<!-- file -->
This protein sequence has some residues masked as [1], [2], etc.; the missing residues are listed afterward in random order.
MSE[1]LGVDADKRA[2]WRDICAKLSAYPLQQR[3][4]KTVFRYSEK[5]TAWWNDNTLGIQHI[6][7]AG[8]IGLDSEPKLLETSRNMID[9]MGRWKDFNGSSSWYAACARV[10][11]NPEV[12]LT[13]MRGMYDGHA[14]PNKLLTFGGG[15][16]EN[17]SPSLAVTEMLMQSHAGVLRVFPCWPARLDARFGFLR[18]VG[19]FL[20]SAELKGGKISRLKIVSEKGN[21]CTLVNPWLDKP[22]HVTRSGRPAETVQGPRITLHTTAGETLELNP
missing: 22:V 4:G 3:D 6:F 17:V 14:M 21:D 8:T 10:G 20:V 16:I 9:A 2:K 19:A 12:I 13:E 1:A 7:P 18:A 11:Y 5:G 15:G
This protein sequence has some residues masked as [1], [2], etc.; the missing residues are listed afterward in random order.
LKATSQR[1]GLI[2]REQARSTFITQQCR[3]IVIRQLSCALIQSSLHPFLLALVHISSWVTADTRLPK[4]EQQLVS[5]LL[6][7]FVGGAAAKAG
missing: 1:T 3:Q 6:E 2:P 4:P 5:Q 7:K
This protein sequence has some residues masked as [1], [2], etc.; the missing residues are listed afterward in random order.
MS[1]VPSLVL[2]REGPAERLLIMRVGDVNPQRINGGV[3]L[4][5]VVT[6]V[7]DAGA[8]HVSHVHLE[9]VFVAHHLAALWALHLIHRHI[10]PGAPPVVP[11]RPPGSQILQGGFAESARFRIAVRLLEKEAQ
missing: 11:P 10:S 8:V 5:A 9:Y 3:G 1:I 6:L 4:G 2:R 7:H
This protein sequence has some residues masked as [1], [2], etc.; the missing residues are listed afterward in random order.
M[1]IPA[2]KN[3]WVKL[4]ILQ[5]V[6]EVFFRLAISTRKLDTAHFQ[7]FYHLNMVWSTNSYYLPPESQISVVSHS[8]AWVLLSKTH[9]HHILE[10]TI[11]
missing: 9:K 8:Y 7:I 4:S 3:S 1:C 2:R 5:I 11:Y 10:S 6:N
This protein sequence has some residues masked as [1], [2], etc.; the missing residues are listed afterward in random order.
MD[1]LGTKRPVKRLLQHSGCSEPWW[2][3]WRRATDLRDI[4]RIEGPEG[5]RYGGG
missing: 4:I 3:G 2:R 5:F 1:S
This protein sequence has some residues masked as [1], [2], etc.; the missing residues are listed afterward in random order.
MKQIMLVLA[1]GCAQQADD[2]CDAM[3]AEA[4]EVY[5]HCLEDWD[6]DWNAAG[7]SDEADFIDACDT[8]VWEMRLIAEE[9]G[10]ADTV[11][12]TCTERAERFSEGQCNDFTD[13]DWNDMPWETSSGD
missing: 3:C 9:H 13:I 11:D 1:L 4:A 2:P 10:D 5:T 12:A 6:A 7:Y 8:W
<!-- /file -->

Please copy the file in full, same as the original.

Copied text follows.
This protein sequence has some residues masked as [1], [2], etc.; the missing residues are listed afterward in random order.
MSE[1]LGVDADKRA[2]WRDICAKLSAYPLQQR[3][4]KTVFRYSEK[5]TAWWNDNTLGIQHI[6][7]AG[8]IGLDSEPKLLETSRNMID[9]MGRWKDFNGSSSWYAACARV[10][11]NPEV[12]LT[13]MRGMYDGHA[14]PNKLLTFGGG[15][16]EN[17]SPSLAVTEMLMQSHAGVLRVFPCWPARLDARFGFLR[18]VG[19]FL[20]SAELKGGKISRLKIVSEKGN[21]CTLVNPWLDKP[22]HVTRSGRPAETVQGPRITLHTTAGETLELNP
missing: 22:V 4:G 3:D 6:F 17:V 14:M 21:D 8:T 10:G 20:V 16:I 9:A 2:K 19:A 12:I 13:E 1:A 7:P 18:A 11:Y 5:G 15:G
This protein sequence has some residues masked as [1], [2], etc.; the missing residues are listed afterward in random order.
LKATSQR[1]GLI[2]REQARSTFITQQCR[3]IVIRQLSCALIQSSLHPFLLALVHISSWVTADTRLPK[4]EQQLVS[5]LL[6][7]FVGGAAAKAG
missing: 1:T 3:Q 6:E 2:P 4:P 5:Q 7:K
This protein sequence has some residues masked as [1], [2], etc.; the missing residues are listed afterward in random order.
MS[1]VPSLVL[2]REGPAERLLIMRVGDVNPQRINGGV[3]L[4][5]VVT[6]V[7]DAGA[8]HVSHVHLE[9]VFVAHHLAALWALHLIHRHI[10]PGAPPVVP[11]RPPGSQILQGGFAESARFRIAVRLLEKEAQ
missing: 11:P 10:S 8:V 5:A 9:Y 3:G 1:I 6:L 4:G 2:R 7:H
This protein sequence has some residues masked as [1], [2], etc.; the missing residues are listed afterward in random order.
M[1]IPA[2]KN[3]WVKL[4]ILQ[5]V[6]EVFFRLAISTRKLDTAHFQ[7]FYHLNMVWSTNSYYLPPESQISVVSHS[8]AWVLLSKTH[9]HHILE[10]TI[11]
missing: 9:K 8:Y 7:I 4:S 3:S 1:C 2:R 5:I 11:Y 10:S 6:N
This protein sequence has some residues masked as [1], [2], etc.; the missing residues are listed afterward in random order.
MD[1]LGTKRPVKRLLQHSGCSEPWW[2][3]WRRATDLRDI[4]RIEGPEG[5]RYGGG
missing: 4:I 3:G 2:R 5:F 1:S
This protein sequence has some residues masked as [1], [2], etc.; the missing residues are listed afterward in random order.
MKQIMLVLA[1]GCAQQADD[2]CDAM[3]AEA[4]EVY[5]HCLEDWD[6]DWNAAG[7]SDEADFIDACDT[8]VWEMRLIAEE[9]G[10]ADTV[11][12]TCTERAERFSEGQCNDFTD[13]DWNDMPWETSSGD
missing: 3:C 9:H 13:I 11:D 1:L 4:A 2:P 10:D 5:T 12:A 6:A 7:Y 8:W